Two Space Shuttles, Discovery (OV-103) and Endeavour (OV-105), have
recently been examined for orbital debris and meteoroid impacts following
missions to the International Space Station (ISS) late last year. Both
exhibited numerous impacts on a variety of inspected orbiter surfaces,
covering more than 200 m2.

Discovery visited ISS last year on the STS-92 mission for seven days
of its 13-day flight in October 2000. A total of 38 impacts were
identified on the orbiter window thermal panes from orbital debris (9),
meteoroid (7), and unknown (22) particles. The largest impact feature
with a diameter of nearly 1 cm was apparently caused by collision with
a small paint particle. Three of Discovery’s thermal panes were
subsequently replaced.

Six impacts (3 orbital debris, 1 meteoroid, and 2 unknown) were found on
the radiators with three of these achieving penetration. The largest
radiator impact site was approximately three-quarters of a millimeter in
extent and was caused by a meteoroid strike. Four other impacts were
also discovered: three on the flexible reusable surface insulation (FRSI)
covering the external payload bay doors and one on the vertical stabilizer.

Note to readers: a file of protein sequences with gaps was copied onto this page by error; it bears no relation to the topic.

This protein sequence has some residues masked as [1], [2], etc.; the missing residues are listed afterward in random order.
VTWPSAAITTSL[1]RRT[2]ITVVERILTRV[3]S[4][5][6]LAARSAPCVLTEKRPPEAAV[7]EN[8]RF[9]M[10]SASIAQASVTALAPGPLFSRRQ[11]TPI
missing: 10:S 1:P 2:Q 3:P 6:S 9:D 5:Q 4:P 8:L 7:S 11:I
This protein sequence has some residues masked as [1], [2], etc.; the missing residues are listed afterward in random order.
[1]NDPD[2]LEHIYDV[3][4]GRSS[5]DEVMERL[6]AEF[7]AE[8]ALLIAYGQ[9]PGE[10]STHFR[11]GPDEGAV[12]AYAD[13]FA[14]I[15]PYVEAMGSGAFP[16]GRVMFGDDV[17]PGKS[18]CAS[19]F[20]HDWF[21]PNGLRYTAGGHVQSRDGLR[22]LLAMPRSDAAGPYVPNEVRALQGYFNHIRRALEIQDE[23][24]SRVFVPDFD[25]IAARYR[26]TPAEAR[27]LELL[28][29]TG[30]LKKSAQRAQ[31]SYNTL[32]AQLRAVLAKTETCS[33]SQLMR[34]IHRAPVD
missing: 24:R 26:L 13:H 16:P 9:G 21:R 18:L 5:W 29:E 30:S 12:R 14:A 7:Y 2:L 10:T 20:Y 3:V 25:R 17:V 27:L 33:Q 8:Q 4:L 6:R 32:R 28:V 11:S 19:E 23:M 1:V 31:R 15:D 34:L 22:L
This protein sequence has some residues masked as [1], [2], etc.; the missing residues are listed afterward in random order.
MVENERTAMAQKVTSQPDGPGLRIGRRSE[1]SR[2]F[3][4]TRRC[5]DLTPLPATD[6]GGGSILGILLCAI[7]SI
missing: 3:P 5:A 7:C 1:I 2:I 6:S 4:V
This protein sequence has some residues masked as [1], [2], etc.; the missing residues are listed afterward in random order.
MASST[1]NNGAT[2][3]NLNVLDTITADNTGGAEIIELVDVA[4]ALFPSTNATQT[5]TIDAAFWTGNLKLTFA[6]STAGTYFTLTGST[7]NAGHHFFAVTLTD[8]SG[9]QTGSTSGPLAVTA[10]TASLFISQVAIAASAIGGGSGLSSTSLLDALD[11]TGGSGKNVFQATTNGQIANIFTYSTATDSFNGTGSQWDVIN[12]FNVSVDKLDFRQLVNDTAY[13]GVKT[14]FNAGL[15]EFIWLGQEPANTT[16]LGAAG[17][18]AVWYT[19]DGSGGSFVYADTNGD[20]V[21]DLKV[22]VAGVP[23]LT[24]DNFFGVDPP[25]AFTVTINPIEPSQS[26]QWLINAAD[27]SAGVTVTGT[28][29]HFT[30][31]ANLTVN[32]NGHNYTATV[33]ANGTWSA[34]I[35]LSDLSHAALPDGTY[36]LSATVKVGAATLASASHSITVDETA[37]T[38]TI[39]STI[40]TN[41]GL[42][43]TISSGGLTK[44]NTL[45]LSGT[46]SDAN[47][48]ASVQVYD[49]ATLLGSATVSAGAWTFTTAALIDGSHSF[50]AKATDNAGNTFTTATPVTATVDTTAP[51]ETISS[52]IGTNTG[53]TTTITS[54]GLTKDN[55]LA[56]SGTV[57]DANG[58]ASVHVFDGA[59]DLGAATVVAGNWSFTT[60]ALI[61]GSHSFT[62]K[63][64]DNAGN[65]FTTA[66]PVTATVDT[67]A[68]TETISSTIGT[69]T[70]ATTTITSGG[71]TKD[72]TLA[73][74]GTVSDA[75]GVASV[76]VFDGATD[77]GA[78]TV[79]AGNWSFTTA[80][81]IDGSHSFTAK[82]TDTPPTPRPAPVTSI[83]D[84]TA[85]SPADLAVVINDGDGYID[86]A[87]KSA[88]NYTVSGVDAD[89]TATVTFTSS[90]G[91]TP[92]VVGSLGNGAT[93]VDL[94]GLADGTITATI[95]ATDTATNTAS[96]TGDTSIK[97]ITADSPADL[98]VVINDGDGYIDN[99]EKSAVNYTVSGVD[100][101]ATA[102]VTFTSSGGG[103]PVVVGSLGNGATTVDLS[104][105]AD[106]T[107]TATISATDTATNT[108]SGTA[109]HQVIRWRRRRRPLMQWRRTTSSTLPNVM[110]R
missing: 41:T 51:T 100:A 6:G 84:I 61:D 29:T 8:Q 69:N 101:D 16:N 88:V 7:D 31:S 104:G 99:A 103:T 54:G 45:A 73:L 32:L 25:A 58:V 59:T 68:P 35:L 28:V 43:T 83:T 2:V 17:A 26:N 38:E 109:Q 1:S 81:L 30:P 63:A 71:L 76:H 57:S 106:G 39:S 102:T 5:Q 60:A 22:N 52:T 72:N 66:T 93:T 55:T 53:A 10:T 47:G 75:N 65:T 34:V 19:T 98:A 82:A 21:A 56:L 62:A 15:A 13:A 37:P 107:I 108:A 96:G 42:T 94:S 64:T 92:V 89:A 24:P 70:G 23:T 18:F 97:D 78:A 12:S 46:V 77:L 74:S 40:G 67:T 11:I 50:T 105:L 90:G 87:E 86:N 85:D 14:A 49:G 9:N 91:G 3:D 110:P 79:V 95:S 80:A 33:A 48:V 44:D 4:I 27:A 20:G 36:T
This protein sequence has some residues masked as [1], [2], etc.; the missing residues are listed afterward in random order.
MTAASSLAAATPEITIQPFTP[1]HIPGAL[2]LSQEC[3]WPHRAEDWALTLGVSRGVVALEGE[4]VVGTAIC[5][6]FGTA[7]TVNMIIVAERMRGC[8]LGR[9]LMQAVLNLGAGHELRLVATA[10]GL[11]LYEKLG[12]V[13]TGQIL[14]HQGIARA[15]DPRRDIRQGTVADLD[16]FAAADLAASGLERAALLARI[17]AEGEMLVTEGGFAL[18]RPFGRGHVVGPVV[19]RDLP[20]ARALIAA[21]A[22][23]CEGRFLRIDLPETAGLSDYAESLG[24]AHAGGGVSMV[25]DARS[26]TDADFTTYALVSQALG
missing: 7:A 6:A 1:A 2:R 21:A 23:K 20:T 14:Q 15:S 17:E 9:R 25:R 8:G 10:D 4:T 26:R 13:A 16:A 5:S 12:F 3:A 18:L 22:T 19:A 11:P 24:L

Of these, two were meteoroids, one was orbital debris, and one was of
unknown material.

In December Endeavour conducted the 11-day STS-97 mission, which again
included seven days docked to ISS. Although the number of identified
window impacts decreased to 30, the number of impacts to the radiators
and the FRSI (12 and 6, respectively) actually increased compared to the
longer duration STS-92. A total of two windows were replaced. Of the
12 radiator impacts, only one penetrated the thin aluminum sheet, but two
struck the silver-teflon-aluminum doubler installed recently to protect
the radiator coolant loops. Four additional impact sites were found on
the leading edges of the orbiter wings, two from orbital debris particles
and two from unknown sources.

Overall, the number of identified impactors of all sizes is roughly evenly
divided between orbital debris and meteoroids. However, a significant
number of impactors cannot be identified by type, particularly for the
smaller window strikes. Complete inspection details are provided in
STS-92 Orbiter Meteoroid/Orbital Debris Impact Damage Analysis, JSC-29318,
January 2001, and STS-97 Orbiter Meteoroid/Orbital Debris Impact Damage
Analysis, JSC-29373, March 2001.


A related technical article “International Space Station Debris Avoidance
Operations” is available in the same issue of the newsletter at .